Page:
Thermal Evolution of Forming Planets: Isotope Enrichment, Differentiation & Volatile Retention
- Doctoral Thesis
Rights / licenseIn Copyright - Non-Commercial Use Permitted
Discoveries of extrasolar planets in the last decades raise the question of how common Earth-like worlds with clement surface environments are within the galaxy. Because astronomical observations are ultimately limited in providing a complete picture of the planetary census, a comprehensive understanding of planetary systems’ formation and evolution can deliver valuable insights into key physical and chemical properties that cannot be probed by remote sensing alone. In order to understand how terrestrial worlds are formed and distributed, I investigate in this thesis the early evolution of planetary systems and the interior dynamics and volatile retention of rocky protoplanets. To place the Solar system in the context of the extrasolar planet population, I model the enrichment of protoplanetary disks with short-lived radionuclides, namely Al-26 and Fe-60, in typical star-forming environments. I find their distribution to be dichotomous: many planetary systems with zero or negligible abundances, and fewer systems with levels comparable to the early Solar system. Further, I quantify the parametric controls on interior evolution and volatile loss of planetesimals that accrete to form terrestrial planets. I derive the primary thermochemical regimes for the build-up of internal magma oceans, core segregation, chemical differentiation, and volatile retention. Matching planetesimal interior evolution with meteoritic evidence, I constrain the accretion dynamics and reprocessing of planetary materials in the early Solar system, in order to gain a better understanding of planetary assembly. Finally, by extrapolating the derived mechanisms to the exoplanet population, I demonstrate the primary influence of short-lived radionuclides on the efficiency of volatile delivery to terrestrial planets: enriched systems with Solar-like or higher levels tend to form water-depleted planets, while not- or barely-enriched systems dominantly form ocean worlds. My findings provide a direct link between the star-forming birth environment of planetary systems and the compositional make-up and long-term evolution of rocky planets that form in them. The system-to-system deviations in the abundance of short-lived radionuclides across young star-forming regions qualitatively distinguish planetary systems’ formation and evolution, and control the distribution and prevalence of terrestrial planets with Earth-like bulk compositions Show more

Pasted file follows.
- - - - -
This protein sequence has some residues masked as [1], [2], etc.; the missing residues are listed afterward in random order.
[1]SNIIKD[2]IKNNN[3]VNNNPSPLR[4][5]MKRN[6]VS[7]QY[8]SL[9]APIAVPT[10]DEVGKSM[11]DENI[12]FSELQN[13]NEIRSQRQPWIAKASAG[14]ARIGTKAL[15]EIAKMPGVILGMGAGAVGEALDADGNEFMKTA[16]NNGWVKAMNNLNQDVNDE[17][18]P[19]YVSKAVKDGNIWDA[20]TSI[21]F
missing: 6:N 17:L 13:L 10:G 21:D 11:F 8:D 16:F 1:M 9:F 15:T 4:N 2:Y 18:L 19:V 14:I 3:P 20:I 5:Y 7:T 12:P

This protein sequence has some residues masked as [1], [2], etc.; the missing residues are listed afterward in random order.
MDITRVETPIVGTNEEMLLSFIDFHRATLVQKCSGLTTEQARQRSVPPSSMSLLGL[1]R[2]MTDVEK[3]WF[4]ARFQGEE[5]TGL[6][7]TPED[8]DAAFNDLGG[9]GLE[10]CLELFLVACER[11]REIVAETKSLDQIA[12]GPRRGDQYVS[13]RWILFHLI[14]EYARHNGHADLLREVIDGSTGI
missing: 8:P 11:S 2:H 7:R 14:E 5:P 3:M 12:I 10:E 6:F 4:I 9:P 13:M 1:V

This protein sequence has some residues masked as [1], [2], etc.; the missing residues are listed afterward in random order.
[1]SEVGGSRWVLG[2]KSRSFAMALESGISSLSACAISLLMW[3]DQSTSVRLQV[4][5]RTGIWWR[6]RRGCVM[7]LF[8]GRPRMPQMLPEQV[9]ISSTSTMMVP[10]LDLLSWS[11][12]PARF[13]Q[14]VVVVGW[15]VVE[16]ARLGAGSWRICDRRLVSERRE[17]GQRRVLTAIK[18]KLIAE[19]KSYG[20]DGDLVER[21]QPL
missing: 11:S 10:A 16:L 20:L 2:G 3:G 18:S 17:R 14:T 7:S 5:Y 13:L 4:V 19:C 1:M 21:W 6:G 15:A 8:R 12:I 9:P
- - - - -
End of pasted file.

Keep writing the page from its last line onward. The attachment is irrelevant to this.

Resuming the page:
External linksSearch via SFX
ContributorsExaminer: Gerya, Taras V.
Examiner: Meyer, Michael R.
Examiner: Golabek, Gregor J.
Examiner: Parker, Richard J.
Examiner: Tackley, Paul J.
Examiner: Ciesla, Fred. J.
Subjectplanet formation; star formation; exoplanets; solar system; volatile delivery; differentiation
Organisational unit02506 - Institut für Geophysik / Institute of Geophysics
03698 - Tackley, Paul / Tackley, Paul
MoreShow all metadata